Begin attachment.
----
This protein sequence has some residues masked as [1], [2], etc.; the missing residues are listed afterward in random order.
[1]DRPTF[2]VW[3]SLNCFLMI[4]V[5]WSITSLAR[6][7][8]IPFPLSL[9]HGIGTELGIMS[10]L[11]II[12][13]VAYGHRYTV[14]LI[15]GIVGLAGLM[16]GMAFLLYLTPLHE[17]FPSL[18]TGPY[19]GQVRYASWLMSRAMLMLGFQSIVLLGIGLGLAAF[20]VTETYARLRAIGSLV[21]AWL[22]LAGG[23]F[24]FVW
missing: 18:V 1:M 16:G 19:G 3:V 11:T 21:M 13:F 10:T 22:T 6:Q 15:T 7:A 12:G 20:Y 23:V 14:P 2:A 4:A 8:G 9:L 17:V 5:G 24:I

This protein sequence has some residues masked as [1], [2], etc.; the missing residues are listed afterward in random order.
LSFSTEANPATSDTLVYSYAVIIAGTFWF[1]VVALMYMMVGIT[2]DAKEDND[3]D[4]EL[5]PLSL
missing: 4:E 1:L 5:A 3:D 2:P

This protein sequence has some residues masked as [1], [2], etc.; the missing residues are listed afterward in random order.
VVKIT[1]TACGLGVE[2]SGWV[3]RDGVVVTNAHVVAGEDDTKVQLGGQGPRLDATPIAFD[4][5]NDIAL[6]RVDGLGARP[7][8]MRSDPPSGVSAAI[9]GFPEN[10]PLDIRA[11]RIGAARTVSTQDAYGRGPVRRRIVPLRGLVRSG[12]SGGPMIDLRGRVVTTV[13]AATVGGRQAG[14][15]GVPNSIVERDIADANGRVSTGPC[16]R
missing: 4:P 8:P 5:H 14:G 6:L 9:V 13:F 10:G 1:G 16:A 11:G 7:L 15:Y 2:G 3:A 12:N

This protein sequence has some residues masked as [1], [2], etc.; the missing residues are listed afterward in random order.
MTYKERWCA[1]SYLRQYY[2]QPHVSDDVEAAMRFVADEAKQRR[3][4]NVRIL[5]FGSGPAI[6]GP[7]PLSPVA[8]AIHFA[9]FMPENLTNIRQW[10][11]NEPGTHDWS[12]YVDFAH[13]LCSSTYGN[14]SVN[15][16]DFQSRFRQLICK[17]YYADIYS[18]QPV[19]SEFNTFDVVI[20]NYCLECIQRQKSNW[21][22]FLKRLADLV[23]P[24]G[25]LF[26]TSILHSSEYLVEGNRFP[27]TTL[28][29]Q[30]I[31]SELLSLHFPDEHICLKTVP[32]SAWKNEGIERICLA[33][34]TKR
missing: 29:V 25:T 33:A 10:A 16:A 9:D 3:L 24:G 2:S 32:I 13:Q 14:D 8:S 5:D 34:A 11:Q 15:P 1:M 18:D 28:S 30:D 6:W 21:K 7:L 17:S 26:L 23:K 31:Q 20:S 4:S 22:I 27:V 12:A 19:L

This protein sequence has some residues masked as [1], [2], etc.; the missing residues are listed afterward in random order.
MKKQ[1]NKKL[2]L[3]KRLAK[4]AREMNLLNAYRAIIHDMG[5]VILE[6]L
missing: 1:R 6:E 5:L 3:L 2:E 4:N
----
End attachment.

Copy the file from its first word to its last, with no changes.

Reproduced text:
This protein sequence has some residues masked as [1], [2], etc.; the missing residues are listed afterward in random order.
[1]DRPTF[2]VW[3]SLNCFLMI[4]V[5]WSITSLAR[6][7][8]IPFPLSL[9]HGIGTELGIMS[10]L[11]II[12][13]VAYGHRYTV[14]LI[15]GIVGLAGLM[16]GMAFLLYLTPLHE[17]FPSL[18]TGPY[19]GQVRYASWLMSRAMLMLGFQSIVLLGIGLGLAAF[20]VTETYARLRAIGSLV[21]AWL[22]LAGG[23]F[24]FVW
missing: 18:V 1:M 16:G 19:G 3:V 11:T 21:M 13:F 10:T 22:T 6:Q 15:T 7:A 12:G 20:Y 23:V 14:P 2:A 4:A 8:G 9:L 17:V 5:G 24:I

This protein sequence has some residues masked as [1], [2], etc.; the missing residues are listed afterward in random order.
LSFSTEANPATSDTLVYSYAVIIAGTFWF[1]VVALMYMMVGIT[2]DAKEDND[3]D[4]EL[5]PLSL
missing: 4:E 1:L 5:A 3:D 2:P

This protein sequence has some residues masked as [1], [2], etc.; the missing residues are listed afterward in random order.
VVKIT[1]TACGLGVE[2]SGWV[3]RDGVVVTNAHVVAGEDDTKVQLGGQGPRLDATPIAFD[4][5]NDIAL[6]RVDGLGARP[7][8]MRSDPPSGVSAAI[9]GFPEN[10]PLDIRA[11]RIGAARTVSTQDAYGRGPVRRRIVPLRGLVRSG[12]SGGPMIDLRGRVVTTV[13]AATVGGRQAG[14][15]GVPNSIVERDIADANGRVSTGPC[16]R
missing: 4:P 8:P 5:H 14:G 6:L 9:V 13:F 10:G 1:G 16:A 11:G 7:L 15:Y 2:G 3:A 12:N

This protein sequence has some residues masked as [1], [2], etc.; the missing residues are listed afterward in random order.
MTYKERWCA[1]SYLRQYY[2]QPHVSDDVEAAMRFVADEAKQRR[3][4]NVRIL[5]FGSGPAI[6]GP[7]PLSPVA[8]AIHFA[9]FMPENLTNIRQW[10][11]NEPGTHDWS[12]YVDFAH[13]LCSSTYGN[14]SVN[15][16]DFQSRFRQLICK[17]YYADIYS[18]QPV[19]SEFNTFDVVI[20]NYCLECIQRQKSNW[21][22]FLKRLADLV[23]P[24]G[25]LF[26]TSILHSSEYLVEGNRFP[27]TTL[28][29]Q[30]I[31]SELLSLHFPDEHICLKTVP[32]SAWKNEGIERICLA[33][34]TKR
missing: 29:V 25:T 33:A 10:A 16:A 9:D 3:L 24:G 2:S 32:I 13:Q 14:D 8:S 5:D 34:A 11:Q 15:P 1:M 18:D 28:S 30:D 6:W 21:K 7:L 17:S 26:L 23:K 31:Q 20:S 4:S 22:I 27:V 12:A 19:L

This protein sequence has some residues masked as [1], [2], etc.; the missing residues are listed afterward in random order.
MKKQ[1]NKKL[2]L[3]KRLAK[4]AREMNLLNAYRAIIHDMG[5]VILE[6]L
missing: 1:R 6:E 5:L 3:L 2:E 4:N